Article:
Returning to student life…

It’s tough. It really, really is.

I expected it. I knew it’d be hard – we both did. We left uni last April as full-time students. We return as student parents. Who would’ve thought that one word could make such a difference? Sitting in lectures today listening to all the work we’ll have to do, and of course I’m excited – I love the sound of the assignments we have to complete, and it’s my last year! It’s an exciting time! – but I’m also well aware that it’s going to be a challenge. It won’t be easy to complete a dissertation, two big performances and a load of practical and written assignments over the next year, as well as trying to figure out what I want to do with my life, but I’m determined.

I realised something when I got back to uni yesterday and saw my friends. When I go into class, I want to be the student me. Of course I don’t want to forget about my little girl (and I couldn’t possibly; I wear a necklace with her initial on it and her picture is all over my phone), but I want to be able to focus on my work. It’s a little tough at the moment, because not being with her all day is so new to me, but I think I’ll be kept so busy, it’ll become second nature. I also don’t want to be treated differently because of being a mum. I’m still just as capable of everything as I was before, and I don’t want people to feel they have to pick up the slack, which is why I’ll use the time she’s in childcare wisely.

Ah, childcare. The most controversial part of returning to uni so soon after having a baby. Here’s a tip; if you meet someone who is putting their baby in childcare at a young age (or at any age), the only polite and correct answer is ‘You have to do what works for you’. Some examples of wrong answers include ‘I could never do that’, ‘Aren’t you going to miss all her milestones?’ and ‘I think that’s very selfish’. Putting my baby into nursery at a young age has taught me one thing; people can be very mean.

On the other hand, people can be very supportive. My uni lecturers are very supportive, and I don’t know what I’d do without my friends. They’re keeping me going during lectures when I’m struggling, distracting me and keeping me so busy I don’t have time to be sad. And I can’t forget D, who’s going through all this too, but with the added pressure of trying to stay strong in order to support me.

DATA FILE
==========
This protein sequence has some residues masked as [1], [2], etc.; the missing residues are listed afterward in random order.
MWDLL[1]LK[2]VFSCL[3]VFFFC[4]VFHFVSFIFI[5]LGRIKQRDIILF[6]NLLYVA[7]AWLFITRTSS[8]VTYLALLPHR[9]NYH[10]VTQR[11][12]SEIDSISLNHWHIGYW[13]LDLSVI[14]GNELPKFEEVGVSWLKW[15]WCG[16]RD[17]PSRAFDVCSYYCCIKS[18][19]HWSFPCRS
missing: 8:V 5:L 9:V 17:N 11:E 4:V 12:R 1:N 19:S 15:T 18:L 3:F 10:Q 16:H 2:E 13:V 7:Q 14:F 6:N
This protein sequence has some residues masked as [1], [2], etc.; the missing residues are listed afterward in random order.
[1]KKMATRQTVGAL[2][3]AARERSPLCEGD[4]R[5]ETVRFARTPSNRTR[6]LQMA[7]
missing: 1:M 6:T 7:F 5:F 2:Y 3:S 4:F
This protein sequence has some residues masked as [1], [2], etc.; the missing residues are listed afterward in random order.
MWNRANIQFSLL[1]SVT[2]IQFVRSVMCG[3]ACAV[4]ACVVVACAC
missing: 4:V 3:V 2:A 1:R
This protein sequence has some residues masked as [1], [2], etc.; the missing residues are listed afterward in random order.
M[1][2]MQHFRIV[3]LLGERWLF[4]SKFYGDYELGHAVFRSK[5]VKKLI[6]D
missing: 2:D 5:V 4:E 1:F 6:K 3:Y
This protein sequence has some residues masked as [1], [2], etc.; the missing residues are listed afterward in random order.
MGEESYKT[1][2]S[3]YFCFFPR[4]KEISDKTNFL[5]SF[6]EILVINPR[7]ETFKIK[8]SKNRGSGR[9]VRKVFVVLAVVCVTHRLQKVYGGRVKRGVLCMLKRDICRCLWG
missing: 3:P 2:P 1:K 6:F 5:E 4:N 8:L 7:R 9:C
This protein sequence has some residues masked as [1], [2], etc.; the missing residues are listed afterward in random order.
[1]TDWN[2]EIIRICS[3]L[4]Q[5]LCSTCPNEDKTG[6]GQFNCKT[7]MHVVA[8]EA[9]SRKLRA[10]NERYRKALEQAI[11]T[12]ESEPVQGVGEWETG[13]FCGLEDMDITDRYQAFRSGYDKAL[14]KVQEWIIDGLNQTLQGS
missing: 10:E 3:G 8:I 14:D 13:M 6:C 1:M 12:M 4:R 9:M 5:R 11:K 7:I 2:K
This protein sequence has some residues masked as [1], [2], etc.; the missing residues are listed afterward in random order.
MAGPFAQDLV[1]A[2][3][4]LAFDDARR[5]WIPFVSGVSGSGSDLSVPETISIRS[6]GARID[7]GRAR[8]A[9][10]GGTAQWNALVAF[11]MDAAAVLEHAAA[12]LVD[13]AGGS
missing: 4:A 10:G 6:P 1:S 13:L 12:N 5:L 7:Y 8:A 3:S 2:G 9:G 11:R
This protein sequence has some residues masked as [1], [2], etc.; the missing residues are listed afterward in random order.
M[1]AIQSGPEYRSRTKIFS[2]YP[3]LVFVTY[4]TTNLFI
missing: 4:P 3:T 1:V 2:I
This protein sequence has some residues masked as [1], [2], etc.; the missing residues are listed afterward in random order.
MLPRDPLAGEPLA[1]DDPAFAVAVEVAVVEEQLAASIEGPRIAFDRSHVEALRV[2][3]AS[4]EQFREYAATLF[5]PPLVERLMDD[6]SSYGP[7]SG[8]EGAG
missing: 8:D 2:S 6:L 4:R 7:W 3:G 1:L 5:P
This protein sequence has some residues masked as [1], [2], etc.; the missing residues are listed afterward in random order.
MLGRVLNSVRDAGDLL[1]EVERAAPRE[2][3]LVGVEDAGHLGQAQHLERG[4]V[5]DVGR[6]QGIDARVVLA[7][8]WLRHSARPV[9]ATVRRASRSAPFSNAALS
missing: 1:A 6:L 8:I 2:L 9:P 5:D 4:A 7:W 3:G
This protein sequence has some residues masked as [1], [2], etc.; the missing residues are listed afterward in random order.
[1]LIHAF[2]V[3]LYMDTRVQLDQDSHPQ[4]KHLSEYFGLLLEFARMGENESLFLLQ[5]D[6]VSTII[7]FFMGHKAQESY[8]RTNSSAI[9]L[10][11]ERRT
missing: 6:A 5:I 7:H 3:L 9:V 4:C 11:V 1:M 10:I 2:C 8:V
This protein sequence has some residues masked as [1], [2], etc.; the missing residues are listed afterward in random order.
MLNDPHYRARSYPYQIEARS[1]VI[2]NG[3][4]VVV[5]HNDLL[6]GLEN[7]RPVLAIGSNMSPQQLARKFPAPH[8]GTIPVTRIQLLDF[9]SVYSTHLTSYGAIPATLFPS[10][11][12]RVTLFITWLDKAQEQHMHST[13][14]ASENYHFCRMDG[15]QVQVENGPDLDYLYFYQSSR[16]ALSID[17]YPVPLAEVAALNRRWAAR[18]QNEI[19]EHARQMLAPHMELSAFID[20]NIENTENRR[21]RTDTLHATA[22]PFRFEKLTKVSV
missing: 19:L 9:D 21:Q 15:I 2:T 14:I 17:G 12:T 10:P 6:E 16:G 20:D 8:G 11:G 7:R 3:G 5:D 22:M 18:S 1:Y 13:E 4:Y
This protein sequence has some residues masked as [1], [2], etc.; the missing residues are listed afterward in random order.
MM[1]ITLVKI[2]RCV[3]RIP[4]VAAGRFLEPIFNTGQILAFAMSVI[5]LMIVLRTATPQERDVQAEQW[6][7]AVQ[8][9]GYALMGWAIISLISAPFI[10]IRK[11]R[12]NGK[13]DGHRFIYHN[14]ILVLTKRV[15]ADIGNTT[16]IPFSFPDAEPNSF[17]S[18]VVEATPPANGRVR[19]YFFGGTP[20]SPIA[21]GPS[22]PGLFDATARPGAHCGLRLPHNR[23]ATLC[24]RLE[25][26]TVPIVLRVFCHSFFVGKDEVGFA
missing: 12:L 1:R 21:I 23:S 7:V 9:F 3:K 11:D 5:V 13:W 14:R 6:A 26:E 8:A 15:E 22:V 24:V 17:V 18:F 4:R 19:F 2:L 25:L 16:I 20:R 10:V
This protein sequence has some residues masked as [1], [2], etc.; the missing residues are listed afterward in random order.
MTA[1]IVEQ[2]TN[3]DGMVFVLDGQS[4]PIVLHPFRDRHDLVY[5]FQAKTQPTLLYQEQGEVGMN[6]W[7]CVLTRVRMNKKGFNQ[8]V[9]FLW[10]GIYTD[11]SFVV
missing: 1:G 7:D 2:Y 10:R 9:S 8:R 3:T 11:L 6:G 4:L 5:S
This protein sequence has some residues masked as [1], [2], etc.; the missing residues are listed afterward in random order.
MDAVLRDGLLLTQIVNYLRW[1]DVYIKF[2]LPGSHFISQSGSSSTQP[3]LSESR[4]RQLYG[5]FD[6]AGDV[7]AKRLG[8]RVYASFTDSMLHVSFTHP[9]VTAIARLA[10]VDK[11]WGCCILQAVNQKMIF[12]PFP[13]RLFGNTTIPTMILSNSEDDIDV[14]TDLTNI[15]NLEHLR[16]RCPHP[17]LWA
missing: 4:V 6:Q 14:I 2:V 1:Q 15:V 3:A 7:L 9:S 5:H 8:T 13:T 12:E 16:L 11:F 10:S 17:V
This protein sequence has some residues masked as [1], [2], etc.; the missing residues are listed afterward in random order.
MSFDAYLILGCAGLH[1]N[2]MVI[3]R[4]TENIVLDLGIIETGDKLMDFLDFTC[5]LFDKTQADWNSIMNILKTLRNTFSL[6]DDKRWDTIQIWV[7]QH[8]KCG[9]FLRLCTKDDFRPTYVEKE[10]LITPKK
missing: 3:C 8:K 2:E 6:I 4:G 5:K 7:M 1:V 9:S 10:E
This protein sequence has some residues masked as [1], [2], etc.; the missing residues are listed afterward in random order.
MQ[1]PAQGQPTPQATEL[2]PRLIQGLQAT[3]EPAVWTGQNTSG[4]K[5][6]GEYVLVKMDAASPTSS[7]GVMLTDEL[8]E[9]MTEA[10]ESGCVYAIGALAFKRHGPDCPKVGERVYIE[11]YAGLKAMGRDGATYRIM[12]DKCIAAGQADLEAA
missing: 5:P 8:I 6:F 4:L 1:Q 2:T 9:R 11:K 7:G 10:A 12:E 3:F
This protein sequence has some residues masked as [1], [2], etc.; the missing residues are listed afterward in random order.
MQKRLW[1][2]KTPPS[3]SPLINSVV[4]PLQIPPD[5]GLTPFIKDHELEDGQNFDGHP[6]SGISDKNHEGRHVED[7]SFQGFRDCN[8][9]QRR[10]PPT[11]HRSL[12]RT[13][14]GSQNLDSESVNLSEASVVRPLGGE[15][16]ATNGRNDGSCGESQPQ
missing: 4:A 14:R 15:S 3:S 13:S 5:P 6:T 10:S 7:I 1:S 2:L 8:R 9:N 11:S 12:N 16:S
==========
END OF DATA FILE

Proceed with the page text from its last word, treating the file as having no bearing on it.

It’s going to be tough, but I’m going to try and face it like a ‘normal’ student. And I make this vow right here, right now – this time next year, I’ll be looking forwards to graduating with the rest of my class; the class I started university with. I’m going to make my daughter proud of me.


Yet more things they didn’t warn me about life after pregnancy…

Sometimes I wish they made a post-pregnancy Emma’s Diary. Partly so that we can see how Emma’s perfect life has changed, transforming her from this beacon of pregnancy idylls to a leaking crying mess dealing with her screaming baby and absent husband (he didn’t seem very supportive in the magazine), but also to give us an idea of what we’re supposed to expect from our bodies, minds and lives once pregnancy is all over. Let’s face it, we don’t have a midwife to help us anymore. We’ve been shoved out of the postnatal ward and into the harsh, lonely world of childrearing. Our only guide along the way is an occasional visit to a health visitor, who plonks the baby on the scales, tells you off because they don’t weigh enough/weigh too much/their weight is too perfect, asks you what your plans are for feeding/weaning/sleeping, then tells you off because your plans are wrong, and sends you on your way again with confidence in tatters.

So if you find yourself lost in the wilderness of the early days of parenting, here’s a few more of my ‘What I wish they’d told me about life after pregnancy’ facts.

  1. Baby brain isn’t limited to pregnancy. You’ll find yourself making stupid mistakes and forgetting just about everything. If someone asks you your baby’s age, you’ll stare blankly at them for a bit before you can remember how long ago you popped them out.